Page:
• Make sure to refer back to your outline repeatedly during the writing process. This is the roadmap of your answer. Don't wander away from it and get off-course.

Step 5 Decide when to correct errors.

  • If you're being graded primarily on the content of your argument, leave grammar and spelling editing for your last step.
  • If you're being graded primarily on your grammar and spelling, by all means, correct your errors as you go!
  • In most cases, you won't be graded on one or the other. Keep your specific teacher or standardized test in mind. Have a strategy for when you plan to correct your errors before you take the test.

Step 6 Proofread your essay before submitting it.

  • If you're in an isolated room, read the essay aloud to yourself to look for grammar errors that sound wrong. It's easier to hear mistakes than see them on the page.
  • Read your sentences backwards to look for spelling errors you might skim over if you were reading the sentences normally. [5] X Research source

Structuring Your Argument

Step 1 Learn the six basic parts of the classical oration model.

  • Introduction (exordium)
  • Statement of Facts (narratio)
  • Thesis (partitio)
  • Proof (confirmatio)
  • Refutation (refutatio)
  • Conclusion (peroratio)
  • The introduction, statement of facts, and thesis are often grouped together in the first paragraph of the answer.

Step 2 Invite the reader into your argument in the introduction.

  • Another way to think of the exordium is to consider where the word "introduction" comes from. The prefix "intro" means "inward," as in introspection (looking inward). "Duction" comes from the Latin root "ducere," which means "to lead." This is where we get the modern words duke (one who leads) and orchestra conductor (one who leads together). [7] X Research source [8] X Research source
  • In the introduction, you want to intro + duce, or lead the reader inward, further into your argument.

Step 3 Provide background information in the statement of facts.

  • If your reader already knows the background information, you may be able to skip this section.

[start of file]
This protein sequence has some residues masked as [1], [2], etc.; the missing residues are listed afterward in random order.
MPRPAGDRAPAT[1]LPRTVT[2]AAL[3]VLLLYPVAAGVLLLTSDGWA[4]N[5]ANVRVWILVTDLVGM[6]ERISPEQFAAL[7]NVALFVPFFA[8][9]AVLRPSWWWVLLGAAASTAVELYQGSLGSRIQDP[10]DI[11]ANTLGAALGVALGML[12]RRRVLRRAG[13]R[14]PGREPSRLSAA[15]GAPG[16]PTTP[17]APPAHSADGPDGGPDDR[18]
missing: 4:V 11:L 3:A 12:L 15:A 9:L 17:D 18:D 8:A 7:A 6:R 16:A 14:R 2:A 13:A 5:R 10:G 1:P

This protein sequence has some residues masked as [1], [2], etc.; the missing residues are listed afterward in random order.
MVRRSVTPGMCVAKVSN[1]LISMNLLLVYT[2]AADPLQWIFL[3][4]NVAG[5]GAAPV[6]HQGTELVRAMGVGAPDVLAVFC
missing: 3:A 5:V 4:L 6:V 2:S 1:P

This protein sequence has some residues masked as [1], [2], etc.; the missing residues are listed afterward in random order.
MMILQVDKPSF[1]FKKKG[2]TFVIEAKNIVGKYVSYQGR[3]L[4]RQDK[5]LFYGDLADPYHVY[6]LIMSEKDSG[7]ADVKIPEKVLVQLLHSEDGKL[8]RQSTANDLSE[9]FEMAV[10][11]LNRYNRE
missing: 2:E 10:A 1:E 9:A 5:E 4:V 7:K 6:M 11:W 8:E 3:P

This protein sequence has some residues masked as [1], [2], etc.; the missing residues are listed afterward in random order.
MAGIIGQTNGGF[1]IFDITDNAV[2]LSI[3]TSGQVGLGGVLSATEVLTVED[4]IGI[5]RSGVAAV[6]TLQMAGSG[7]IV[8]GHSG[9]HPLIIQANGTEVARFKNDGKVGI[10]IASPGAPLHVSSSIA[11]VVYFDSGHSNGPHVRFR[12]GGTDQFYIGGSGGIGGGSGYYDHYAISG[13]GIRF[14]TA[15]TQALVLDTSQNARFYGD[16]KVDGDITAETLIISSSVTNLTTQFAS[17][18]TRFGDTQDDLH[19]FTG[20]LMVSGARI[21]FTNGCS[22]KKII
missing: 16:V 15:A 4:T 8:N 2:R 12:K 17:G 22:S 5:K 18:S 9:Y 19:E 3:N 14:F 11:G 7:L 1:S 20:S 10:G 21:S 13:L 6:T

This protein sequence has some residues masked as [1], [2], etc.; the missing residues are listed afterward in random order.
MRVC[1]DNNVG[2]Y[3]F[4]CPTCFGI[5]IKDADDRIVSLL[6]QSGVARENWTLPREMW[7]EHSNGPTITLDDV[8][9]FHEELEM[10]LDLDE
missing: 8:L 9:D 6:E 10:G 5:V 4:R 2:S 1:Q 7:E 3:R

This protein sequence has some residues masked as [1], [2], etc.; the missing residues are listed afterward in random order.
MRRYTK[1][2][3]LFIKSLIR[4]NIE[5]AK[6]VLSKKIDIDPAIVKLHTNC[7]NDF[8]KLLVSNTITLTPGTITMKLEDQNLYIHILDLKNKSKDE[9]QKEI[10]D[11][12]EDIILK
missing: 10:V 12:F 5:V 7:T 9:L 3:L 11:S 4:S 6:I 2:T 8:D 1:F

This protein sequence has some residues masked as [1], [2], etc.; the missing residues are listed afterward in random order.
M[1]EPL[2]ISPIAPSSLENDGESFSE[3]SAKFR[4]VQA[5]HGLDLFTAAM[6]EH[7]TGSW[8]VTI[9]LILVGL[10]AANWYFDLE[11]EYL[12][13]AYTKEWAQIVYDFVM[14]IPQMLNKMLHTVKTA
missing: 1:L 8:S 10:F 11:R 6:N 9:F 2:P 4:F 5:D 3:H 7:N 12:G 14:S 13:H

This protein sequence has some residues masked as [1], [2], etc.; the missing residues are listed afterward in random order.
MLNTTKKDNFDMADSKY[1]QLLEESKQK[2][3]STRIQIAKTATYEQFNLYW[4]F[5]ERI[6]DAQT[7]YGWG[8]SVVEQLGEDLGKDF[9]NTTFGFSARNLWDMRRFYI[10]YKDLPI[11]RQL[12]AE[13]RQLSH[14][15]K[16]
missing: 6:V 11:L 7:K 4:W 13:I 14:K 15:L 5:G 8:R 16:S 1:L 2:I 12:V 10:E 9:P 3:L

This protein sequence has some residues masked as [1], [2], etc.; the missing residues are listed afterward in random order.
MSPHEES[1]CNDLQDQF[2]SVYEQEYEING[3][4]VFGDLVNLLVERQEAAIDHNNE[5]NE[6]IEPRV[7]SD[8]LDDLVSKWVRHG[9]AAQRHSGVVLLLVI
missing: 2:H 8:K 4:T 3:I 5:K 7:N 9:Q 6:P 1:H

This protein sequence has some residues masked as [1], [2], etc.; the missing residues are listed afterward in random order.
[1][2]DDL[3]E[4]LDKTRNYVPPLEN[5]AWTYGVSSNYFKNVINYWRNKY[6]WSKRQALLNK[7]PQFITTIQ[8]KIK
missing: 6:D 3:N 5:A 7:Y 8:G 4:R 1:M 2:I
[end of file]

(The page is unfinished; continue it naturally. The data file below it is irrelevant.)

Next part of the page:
• In Cicero's Latin, this section was called the "narratio," which is where we get the modern word "narrator." The narrator is the voice in a book that gives readers information that can't be delivered through dialogue or action.
  • The word "knowledge" itself shares a root with narration : gnoscere. [10] X Research source In this section, you give the readers the knowledge they need to follow your argument.

Step 4 Break down your argument in your thesis.

  • Cicero's Latin word, partitio, shares a root with the modern word "partition," which means division or separation. When Beyonce sings "Driver roll up the partition, please," she's asking the driver to roll up the window that separates him from the passengers in the back.
  • So the thesis is where you list out the different parts of your argument — your X, Y, and Z — in list form, separately.

Step 5 Show the readers the evidence for your claim in the proof.

  • Note that it's not enough to just list a bunch of quotes and statistics from sources. That's not making an argument — it's restating someone else's information or argument.

Step 6 Refute the counterargument.

  • Don't include a counterargument without refuting it. To refute means to "beat back." [13] X Research source The only reason you include the opposing point of view is to beat it back and strengthen your own position.

Step 7 Synthesize your argument in the conclusion.